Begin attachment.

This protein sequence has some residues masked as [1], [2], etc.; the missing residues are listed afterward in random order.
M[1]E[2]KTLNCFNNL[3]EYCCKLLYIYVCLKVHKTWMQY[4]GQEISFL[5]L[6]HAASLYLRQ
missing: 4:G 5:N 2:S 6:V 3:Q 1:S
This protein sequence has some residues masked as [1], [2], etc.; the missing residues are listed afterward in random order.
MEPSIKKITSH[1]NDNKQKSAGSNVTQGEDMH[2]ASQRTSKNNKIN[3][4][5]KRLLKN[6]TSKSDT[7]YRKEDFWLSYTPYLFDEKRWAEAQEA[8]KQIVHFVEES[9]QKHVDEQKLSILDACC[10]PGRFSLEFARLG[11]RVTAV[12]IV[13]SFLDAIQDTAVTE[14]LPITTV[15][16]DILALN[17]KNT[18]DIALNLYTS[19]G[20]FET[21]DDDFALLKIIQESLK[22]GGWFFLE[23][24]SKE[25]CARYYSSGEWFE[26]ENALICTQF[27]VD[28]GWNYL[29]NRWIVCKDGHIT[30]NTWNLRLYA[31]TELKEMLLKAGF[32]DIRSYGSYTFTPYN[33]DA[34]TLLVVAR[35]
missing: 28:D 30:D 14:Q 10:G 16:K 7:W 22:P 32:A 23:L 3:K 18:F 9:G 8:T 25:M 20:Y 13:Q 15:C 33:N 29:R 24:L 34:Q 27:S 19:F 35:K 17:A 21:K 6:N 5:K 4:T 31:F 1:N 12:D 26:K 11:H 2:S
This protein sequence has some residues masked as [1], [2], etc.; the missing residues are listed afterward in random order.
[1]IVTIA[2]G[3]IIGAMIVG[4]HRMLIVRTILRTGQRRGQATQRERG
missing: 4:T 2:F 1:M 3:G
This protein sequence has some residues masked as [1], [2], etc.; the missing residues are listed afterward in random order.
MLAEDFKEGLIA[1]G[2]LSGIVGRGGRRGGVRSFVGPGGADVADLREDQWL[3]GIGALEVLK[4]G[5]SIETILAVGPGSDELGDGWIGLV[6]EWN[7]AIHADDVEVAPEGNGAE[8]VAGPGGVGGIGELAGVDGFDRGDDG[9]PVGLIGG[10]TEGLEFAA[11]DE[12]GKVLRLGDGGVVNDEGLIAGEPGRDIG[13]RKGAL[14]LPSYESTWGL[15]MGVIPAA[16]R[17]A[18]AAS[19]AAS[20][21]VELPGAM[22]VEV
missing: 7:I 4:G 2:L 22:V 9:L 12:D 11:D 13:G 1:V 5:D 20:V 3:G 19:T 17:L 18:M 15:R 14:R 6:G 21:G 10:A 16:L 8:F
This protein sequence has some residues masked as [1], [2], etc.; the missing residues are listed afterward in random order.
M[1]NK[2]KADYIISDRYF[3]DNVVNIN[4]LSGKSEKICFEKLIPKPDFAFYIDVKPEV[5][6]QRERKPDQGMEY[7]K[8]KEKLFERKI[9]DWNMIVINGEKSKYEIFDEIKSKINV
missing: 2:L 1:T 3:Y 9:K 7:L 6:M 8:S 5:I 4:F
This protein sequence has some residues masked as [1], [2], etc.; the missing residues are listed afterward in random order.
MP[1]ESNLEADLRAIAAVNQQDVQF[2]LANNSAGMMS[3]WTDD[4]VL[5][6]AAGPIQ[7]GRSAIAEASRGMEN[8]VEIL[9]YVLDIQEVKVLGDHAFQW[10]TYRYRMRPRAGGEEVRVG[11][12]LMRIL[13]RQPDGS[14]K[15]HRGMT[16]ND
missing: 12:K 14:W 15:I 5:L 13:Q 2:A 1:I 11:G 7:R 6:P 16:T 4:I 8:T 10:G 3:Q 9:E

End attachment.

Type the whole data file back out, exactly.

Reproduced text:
This protein sequence has some residues masked as [1], [2], etc.; the missing residues are listed afterward in random order.
M[1]E[2]KTLNCFNNL[3]EYCCKLLYIYVCLKVHKTWMQY[4]GQEISFL[5]L[6]HAASLYLRQ
missing: 4:G 5:N 2:S 6:V 3:Q 1:S
This protein sequence has some residues masked as [1], [2], etc.; the missing residues are listed afterward in random order.
MEPSIKKITSH[1]NDNKQKSAGSNVTQGEDMH[2]ASQRTSKNNKIN[3][4][5]KRLLKN[6]TSKSDT[7]YRKEDFWLSYTPYLFDEKRWAEAQEA[8]KQIVHFVEES[9]QKHVDEQKLSILDACC[10]PGRFSLEFARLG[11]RVTAV[12]IV[13]SFLDAIQDTAVTE[14]LPITTV[15][16]DILALN[17]KNT[18]DIALNLYTS[19]G[20]FET[21]DDDFALLKIIQESLK[22]GGWFFLE[23][24]SKE[25]CARYYSSGEWFE[26]ENALICTQF[27]VD[28]GWNYL[29]NRWIVCKDGHIT[30]NTWNLRLYA[31]TELKEMLLKAGF[32]DIRSYGSYTFTPYN[33]DA[34]TLLVVAR[35]
missing: 28:D 30:D 14:Q 10:G 16:K 7:W 22:P 32:A 23:L 3:K 18:F 9:G 8:T 25:M 20:Y 13:Q 15:C 33:N 29:R 24:L 34:Q 27:S 19:F 35:K 17:A 21:K 6:N 5:K 4:T 31:F 1:N 12:D 26:K 11:H 2:S
This protein sequence has some residues masked as [1], [2], etc.; the missing residues are listed afterward in random order.
[1]IVTIA[2]G[3]IIGAMIVG[4]HRMLIVRTILRTGQRRGQATQRERG
missing: 4:T 2:F 1:M 3:G
This protein sequence has some residues masked as [1], [2], etc.; the missing residues are listed afterward in random order.
MLAEDFKEGLIA[1]G[2]LSGIVGRGGRRGGVRSFVGPGGADVADLREDQWL[3]GIGALEVLK[4]G[5]SIETILAVGPGSDELGDGWIGLV[6]EWN[7]AIHADDVEVAPEGNGAE[8]VAGPGGVGGIGELAGVDGFDRGDDG[9]PVGLIGG[10]TEGLEFAA[11]DE[12]GKVLRLGDGGVVNDEGLIAGEPGRDIG[13]RKGAL[14]LPSYESTWGL[15]MGVIPAA[16]R[17]A[18]AAS[19]AAS[20][21]VELPGAM[22]VEV
missing: 7:I 4:G 2:L 22:V 9:L 12:D 11:D 13:G 1:V 5:D 20:V 3:G 19:T 17:L 18:M 15:R 14:R 6:G 21:G 10:A 16:L 8:F
This protein sequence has some residues masked as [1], [2], etc.; the missing residues are listed afterward in random order.
M[1]NK[2]KADYIISDRYF[3]DNVVNIN[4]LSGKSEKICFEKLIPKPDFAFYIDVKPEV[5][6]QRERKPDQGMEY[7]K[8]KEKLFERKI[9]DWNMIVINGEKSKYEIFDEIKSKINV
missing: 2:L 1:T 3:Y 9:K 7:L 6:M 8:S 5:I 4:F
This protein sequence has some residues masked as [1], [2], etc.; the missing residues are listed afterward in random order.
MP[1]ESNLEADLRAIAAVNQQDVQF[2]LANNSAGMMS[3]WTDD[4]VL[5][6]AAGPIQ[7]GRSAIAEASRGMEN[8]VEIL[9]YVLDIQEVKVLGDHAFQW[10]TYRYRMRPRAGGEEVRVG[11][12]LMRIL[13]RQPDGS[14]K[15]HRGMT[16]ND
missing: 12:K 14:W 15:I 5:L 13:Q 2:A 1:I 11:G 7:R 6:P 16:T 4:I 8:T 10:G 3:Q 9:E